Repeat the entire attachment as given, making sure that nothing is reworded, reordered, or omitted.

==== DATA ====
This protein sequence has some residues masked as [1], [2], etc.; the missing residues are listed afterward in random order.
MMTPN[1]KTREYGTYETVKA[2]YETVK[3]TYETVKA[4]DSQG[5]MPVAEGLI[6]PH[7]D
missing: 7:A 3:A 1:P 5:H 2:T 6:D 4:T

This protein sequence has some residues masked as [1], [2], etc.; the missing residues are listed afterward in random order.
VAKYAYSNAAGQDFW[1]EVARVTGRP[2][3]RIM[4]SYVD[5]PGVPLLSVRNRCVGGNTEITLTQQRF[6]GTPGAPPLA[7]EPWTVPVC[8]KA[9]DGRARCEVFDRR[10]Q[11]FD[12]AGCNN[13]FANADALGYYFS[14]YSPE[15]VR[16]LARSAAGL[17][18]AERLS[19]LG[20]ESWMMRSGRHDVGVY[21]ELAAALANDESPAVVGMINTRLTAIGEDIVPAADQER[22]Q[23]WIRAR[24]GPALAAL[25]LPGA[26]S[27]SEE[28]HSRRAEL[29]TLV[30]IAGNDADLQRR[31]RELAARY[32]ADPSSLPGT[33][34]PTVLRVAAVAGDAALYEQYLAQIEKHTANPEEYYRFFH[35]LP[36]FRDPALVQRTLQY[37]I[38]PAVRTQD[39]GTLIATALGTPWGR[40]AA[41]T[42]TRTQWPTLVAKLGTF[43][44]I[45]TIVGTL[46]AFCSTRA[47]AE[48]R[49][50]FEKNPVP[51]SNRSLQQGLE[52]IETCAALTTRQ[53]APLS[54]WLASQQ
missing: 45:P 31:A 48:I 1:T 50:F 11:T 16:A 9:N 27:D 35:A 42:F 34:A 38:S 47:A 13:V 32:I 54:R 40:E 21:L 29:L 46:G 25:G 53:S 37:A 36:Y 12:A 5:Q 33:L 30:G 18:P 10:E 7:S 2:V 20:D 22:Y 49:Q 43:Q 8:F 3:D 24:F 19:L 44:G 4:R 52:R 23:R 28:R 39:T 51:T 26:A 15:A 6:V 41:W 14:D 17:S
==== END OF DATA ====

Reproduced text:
This protein sequence has some residues masked as [1], [2], etc.; the missing residues are listed afterward in random order.
MMTPN[1]KTREYGTYETVKA[2]YETVK[3]TYETVKA[4]DSQG[5]MPVAEGLI[6]PH[7]D
missing: 7:A 3:A 1:P 5:H 2:T 6:D 4:T

This protein sequence has some residues masked as [1], [2], etc.; the missing residues are listed afterward in random order.
VAKYAYSNAAGQDFW[1]EVARVTGRP[2][3]RIM[4]SYVD[5]PGVPLLSVRNRCVGGNTEITLTQQRF[6]GTPGAPPLA[7]EPWTVPVC[8]KA[9]DGRARCEVFDRR[10]Q[11]FD[12]AGCNN[13]FANADALGYYFS[14]YSPE[15]VR[16]LARSAAGL[17][18]AERLS[19]LG[20]ESWMMRSGRHDVGVY[21]ELAAALANDESPAVVGMINTRLTAIGEDIVPAADQER[22]Q[23]WIRAR[24]GPALAAL[25]LPGA[26]S[27]SEE[28]HSRRAEL[29]TLV[30]IAGNDADLQRR[31]RELAARY[32]ADPSSLPGT[33][34]PTVLRVAAVAGDAALYEQYLAQIEKHTANPEEYYRFFH[35]LP[36]FRDPALVQRTLQY[37]I[38]PAVRTQD[39]GTLIATALGTPWGR[40]AA[41]T[42]TRTQWPTLVAKLGTF[43][44]I[45]TIVGTL[46]AFCSTRA[47]AE[48]R[49][50]FEKNPVP[51]SNRSLQQGLE[52]IETCAALTTRQ[53]APLS[54]WLASQQ
missing: 45:P 31:A 48:I 1:T 50:F 11:T 16:A 9:N 27:D 35:A 42:F 34:A 38:S 47:A 13:V 32:I 54:R 40:E 21:L 29:L 46:G 25:G 53:S 37:A 36:Y 12:A 5:Q 33:L 30:G 18:P 10:E 7:S 2:V 20:D 22:Y 49:Q 43:Q 8:F 3:D 24:F 19:L 44:G 4:R 52:R 23:R 28:R 39:T 51:T 26:A 15:A 6:V 41:W 14:D 17:S